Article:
Magazine article Variety

Murder on the Orient Express

Magazine article Variety

Murder on the Orient Express

Article excerpt

Murder on the Orient Express

REVIEW

Director: Kenneth Branagh

Cast: Kenneth Branagh, Johnny Depp, Michelle Pfeiffer

Over the course of his 28-year directing career, Kenneth Branagh has adapted everything from literary classics (Shakespeare's "Henry V") to comicbook pulp (putting a distinctive Dutch-angle slant on Marvel's "Thor"). Now, with "Murder on the Orient Express," the audacious multi-talent forsakes brows both high and low in favor of the most extravagant mustache moviegoers have ever seen: a flamboyant spun-sugar swirl of silvery whiskers better suited to a circus strongman, or perhaps a turn-of-the-century unicycle salesman - than Agatha Christie's beloved Belgian sleuth.

"My name is Hercule Poirot, and I am probably the greatest detective in the world," Branagh pronounces from behind his elaborate lip toupee. From a character perspective, such ostentatious facial hair is clearly compensating for something (not intellect, for Poirot is notoriously gifted when it comes to using his "little gray cells"), though it requires an actor who is completely confident in his own abilities to pull off, as a lesser thespian might be upstaged by it entirely.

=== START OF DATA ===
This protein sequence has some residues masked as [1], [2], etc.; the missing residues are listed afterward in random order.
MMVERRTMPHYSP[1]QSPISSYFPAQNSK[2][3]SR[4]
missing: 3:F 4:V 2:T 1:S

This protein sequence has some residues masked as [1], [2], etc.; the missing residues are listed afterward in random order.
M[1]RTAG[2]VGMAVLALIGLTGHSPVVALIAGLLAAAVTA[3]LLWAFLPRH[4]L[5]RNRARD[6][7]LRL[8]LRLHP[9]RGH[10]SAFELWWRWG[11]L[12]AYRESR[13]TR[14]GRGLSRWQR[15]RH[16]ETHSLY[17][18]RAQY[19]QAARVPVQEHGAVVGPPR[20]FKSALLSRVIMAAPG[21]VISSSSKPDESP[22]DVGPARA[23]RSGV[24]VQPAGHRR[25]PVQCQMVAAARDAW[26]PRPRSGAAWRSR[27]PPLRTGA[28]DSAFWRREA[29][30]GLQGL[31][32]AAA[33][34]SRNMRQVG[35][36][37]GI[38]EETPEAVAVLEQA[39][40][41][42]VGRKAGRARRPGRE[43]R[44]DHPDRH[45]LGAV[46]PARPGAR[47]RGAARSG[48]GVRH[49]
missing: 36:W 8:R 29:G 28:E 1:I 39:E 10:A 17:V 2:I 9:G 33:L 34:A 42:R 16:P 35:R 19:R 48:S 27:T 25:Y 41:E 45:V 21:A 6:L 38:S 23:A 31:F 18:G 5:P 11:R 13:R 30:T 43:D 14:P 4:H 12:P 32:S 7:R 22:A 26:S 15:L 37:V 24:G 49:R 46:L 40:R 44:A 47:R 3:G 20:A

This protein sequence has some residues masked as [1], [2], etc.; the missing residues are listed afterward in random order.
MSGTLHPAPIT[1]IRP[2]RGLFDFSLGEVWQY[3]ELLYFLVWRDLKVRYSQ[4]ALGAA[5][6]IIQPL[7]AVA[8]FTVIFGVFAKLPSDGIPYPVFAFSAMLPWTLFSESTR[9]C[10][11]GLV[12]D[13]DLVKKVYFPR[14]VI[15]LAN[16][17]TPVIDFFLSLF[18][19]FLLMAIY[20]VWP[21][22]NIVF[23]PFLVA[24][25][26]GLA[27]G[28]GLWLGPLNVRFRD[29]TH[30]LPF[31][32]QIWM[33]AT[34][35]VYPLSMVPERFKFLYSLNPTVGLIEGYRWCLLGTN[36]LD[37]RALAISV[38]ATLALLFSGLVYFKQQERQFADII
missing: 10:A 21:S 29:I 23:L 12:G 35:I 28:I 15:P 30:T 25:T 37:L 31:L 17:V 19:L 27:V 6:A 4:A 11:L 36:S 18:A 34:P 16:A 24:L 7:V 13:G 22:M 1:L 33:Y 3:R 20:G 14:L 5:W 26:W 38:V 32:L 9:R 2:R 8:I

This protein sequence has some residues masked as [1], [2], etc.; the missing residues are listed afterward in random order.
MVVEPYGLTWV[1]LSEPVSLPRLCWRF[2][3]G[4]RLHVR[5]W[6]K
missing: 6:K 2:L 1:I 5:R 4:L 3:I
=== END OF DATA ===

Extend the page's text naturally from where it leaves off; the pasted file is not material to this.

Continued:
As it happens, Christie saw Poirot's mustache as an over-the-top indulgence, an eccentric extension of the detective's personality. (She was reportedly never satisfied with the wax-tipped falsie Albert Finney wore in the 1974 version, directed by Sidney Lumet.) That film has its charms, among them an allstar cast ranging from Ingrid Bergman to Sean Connery, but hasn't held up particularly well, leaving room for Branagh to give the classic mystery a fresh spin - although the undertaking also presents a formidable challenge, considering that its solution is one of the worst-kept secrets in English literature.

For those who know the outcome of "Murder" going in, the question isn't so much whodunit as how Branagh will keep audiences guessing. The film's opening is as elegant as they come, an invention of screenwriter Michael Green that introduces the world-renowned detective as a cultivated gentleman, whom Branagh plays himself, wearing the character's thick French accent like a fine waistcoat - with pride, and the slightest dash of buffoonery: We meet Poirot obsessing over whether his Jerusalem hosts can prepare the perfect four-minute soft-boiled egg when the theft of an important relic demands his attention. In the most theatrical fashion imaginable, Poirot examines the scant evidence and delivers what for him can be the only logical conclusion to the crowd, anticipating even the guilty party's escape plan. …

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